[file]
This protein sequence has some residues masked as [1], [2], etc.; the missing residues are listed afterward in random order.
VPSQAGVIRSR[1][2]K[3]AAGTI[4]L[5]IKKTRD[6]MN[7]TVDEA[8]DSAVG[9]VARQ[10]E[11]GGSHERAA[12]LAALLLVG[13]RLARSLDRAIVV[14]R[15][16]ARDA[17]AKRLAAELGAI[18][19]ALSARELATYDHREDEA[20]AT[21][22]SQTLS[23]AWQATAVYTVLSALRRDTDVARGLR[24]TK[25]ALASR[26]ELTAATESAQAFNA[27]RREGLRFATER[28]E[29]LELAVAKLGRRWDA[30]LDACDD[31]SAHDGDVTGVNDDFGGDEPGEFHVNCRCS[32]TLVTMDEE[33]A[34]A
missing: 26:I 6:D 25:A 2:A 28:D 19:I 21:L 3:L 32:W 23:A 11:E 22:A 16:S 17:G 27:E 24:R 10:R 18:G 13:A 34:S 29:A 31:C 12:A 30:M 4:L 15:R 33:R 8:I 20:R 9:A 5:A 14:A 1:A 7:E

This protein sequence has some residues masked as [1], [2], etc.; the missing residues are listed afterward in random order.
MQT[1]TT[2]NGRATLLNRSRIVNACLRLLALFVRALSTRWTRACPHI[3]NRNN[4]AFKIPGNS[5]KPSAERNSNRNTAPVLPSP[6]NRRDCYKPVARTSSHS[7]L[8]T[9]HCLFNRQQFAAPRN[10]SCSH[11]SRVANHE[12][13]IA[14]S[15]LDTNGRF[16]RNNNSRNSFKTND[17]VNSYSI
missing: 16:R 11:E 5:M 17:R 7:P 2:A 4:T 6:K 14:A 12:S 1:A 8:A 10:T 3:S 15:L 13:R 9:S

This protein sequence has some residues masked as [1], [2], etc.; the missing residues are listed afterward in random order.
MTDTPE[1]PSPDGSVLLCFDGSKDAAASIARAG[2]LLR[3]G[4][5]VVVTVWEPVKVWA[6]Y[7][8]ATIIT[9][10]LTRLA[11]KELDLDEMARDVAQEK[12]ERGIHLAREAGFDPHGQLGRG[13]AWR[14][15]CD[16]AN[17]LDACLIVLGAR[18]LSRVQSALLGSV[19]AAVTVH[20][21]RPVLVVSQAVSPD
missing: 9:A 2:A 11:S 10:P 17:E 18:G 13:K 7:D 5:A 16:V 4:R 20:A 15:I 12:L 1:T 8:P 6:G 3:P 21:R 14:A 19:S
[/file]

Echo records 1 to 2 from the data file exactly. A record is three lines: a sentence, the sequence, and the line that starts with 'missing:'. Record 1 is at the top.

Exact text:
This protein sequence has some residues masked as [1], [2], etc.; the missing residues are listed afterward in random order.
VPSQAGVIRSR[1][2]K[3]AAGTI[4]L[5]IKKTRD[6]MN[7]TVDEA[8]DSAVG[9]VARQ[10]E[11]GGSHERAA[12]LAALLLVG[13]RLARSLDRAIVV[14]R[15][16]ARDA[17]AKRLAAELGAI[18][19]ALSARELATYDHREDEA[20]AT[21][22]SQTLS[23]AWQATAVYTVLSALRRDTDVARGLR[24]TK[25]ALASR[26]ELTAATESAQAFNA[27]RREGLRFATER[28]E[29]LELAVAKLGRRWDA[30]LDACDD[31]SAHDGDVTGVNDDFGGDEPGEFHVNCRCS[32]TLVTMDEE[33]A[34]A
missing: 26:I 6:D 25:A 2:A 28:D 19:I 21:L 3:L 32:W 23:A 11:E 22:A 16:S 17:G 27:E 24:R 10:R 18:G 13:A 34:S 29:A 31:C 12:A 30:M 4:L 15:R 33:R 8:I 20:R 9:A 5:A 14:A 1:A 7:E

This protein sequence has some residues masked as [1], [2], etc.; the missing residues are listed afterward in random order.
MQT[1]TT[2]NGRATLLNRSRIVNACLRLLALFVRALSTRWTRACPHI[3]NRNN[4]AFKIPGNS[5]KPSAERNSNRNTAPVLPSP[6]NRRDCYKPVARTSSHS[7]L[8]T[9]HCLFNRQQFAAPRN[10]SCSH[11]SRVANHE[12][13]IA[14]S[15]LDTNGRF[16]RNNNSRNSFKTND[17]VNSYSI
missing: 16:R 11:E 5:M 17:R 7:P 2:A 4:T 6:K 14:A 12:S 1:A 8:A 10:T 3:S 15:L 13:R 9:S